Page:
3D Rating: NA
The film’s original Panavision theatrical aspect ratio of 2.35:1 is faithfully executed in this 1080p transfer using the AVC codec. The movie looks like it was filmed last week with brilliant color which sometimes bursts from the screen, outstanding contrast, and not a speck of dust or dirt to be seen. Black levels are inky throughout. The movie has been divided into 8 chapters.
The disc offers a choice of DTS-HD Master Audio 5.1 surround sound or DTS-HD Master Audio 2.0 mono. The surround track was used for the purposes of this review. While volume levels may be a tad underwhelming, all the dialogue and song lyrics are easy to hear and understand, and the music and sound effects never intrude into one’s ability to discern what’s being said or sung. It’s true, too, that while the Overture is present on the theatrical releease, there is no Entr’Act or Exit Music present on either disc in the set.
Special Features: 3.5/5
Alternate Edition (2:24:51, DTS-HD MA 5.1/2.0, HD): the “happy ending” alternate version of the movie with no overture, entr’act, or exit music.
Audio Commentary: attached to the alternate version, film historian Kat Ellinger provides a nattery, chattery commentary on the film that offers some facts on the production and the stars but often segues into long-winded unnecessary discussions of everything from Barbara Bouchet’s career (while completely ignoring the presences of Stubby Kaye, Ben Vereen, Lee Roy Reams, and Suzanne Charny) to Italian neorealism. She also makes errors (saying Charity was the one Tony nominated role Gwen Verdon didn’t convert into a trophy; she didn’t win for Chicago either) and spends too much time describing what’s on the screen.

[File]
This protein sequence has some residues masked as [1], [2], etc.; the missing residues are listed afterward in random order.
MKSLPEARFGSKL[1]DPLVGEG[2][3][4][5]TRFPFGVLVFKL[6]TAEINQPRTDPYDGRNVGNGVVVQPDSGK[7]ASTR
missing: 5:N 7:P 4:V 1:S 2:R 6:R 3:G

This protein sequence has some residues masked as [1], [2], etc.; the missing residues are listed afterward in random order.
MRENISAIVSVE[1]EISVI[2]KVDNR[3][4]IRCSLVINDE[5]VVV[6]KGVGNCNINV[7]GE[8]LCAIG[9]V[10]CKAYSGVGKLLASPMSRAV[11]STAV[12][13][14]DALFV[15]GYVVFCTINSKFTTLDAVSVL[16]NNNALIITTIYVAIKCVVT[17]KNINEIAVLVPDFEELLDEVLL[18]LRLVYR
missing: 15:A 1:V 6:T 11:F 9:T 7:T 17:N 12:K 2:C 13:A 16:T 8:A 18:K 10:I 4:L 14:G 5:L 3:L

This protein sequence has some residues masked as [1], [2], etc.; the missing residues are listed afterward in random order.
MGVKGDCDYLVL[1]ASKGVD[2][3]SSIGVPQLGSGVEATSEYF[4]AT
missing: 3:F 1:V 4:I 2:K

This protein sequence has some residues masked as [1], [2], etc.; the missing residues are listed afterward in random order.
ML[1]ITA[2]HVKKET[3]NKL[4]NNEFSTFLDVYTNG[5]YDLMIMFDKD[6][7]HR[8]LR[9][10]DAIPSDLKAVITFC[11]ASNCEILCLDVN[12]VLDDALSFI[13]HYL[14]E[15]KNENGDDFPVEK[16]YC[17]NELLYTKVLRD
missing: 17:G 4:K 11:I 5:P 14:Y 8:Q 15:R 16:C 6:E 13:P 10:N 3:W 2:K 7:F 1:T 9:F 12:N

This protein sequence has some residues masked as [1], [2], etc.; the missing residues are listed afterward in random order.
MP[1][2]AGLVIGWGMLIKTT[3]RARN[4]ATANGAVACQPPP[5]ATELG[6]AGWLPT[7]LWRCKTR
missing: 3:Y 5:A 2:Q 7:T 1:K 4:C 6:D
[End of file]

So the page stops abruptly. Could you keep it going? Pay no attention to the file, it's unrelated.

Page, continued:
Edith Head Costume Design (7:29, SD): a publicity featurette, the Oscar-winning designer describes her thoughts for the designs for the movie showing sketches and wardrobe tests and mentioning specifically what she was going for in the disco sequence, the taxi dancer ballroom, the garage sequence, and the rooftop dance.
From Stage to Screen (9:01, SD): director-choreographer Bob Fosse describes his anxiety and delight in directing his first film. Behind-the-scenes shots show him at work rehearing the actors and blocking shots for later shooting.
Theatrical Trailer (1:39, SD)
Kino Trailers: Irma La Douce, What a Way to Go! Clambake, Daddy Long Legs.
Six-Page Booklet: contains color and black and white photographs and film historian Julie Kirgo’s earnest and embracing analysis of the movie.
Bob Fosse’s Sweet Charity may not have been a box-office hit in its day, but looking at it in retrospect, it offers manifold evidence of the emergence of a major cinematic talent. The Kino Blu-ray release may not have all the bells and whistles that fans of the movie were hoping for, but it looks sensational and is a fine package of entertainment. Recommended!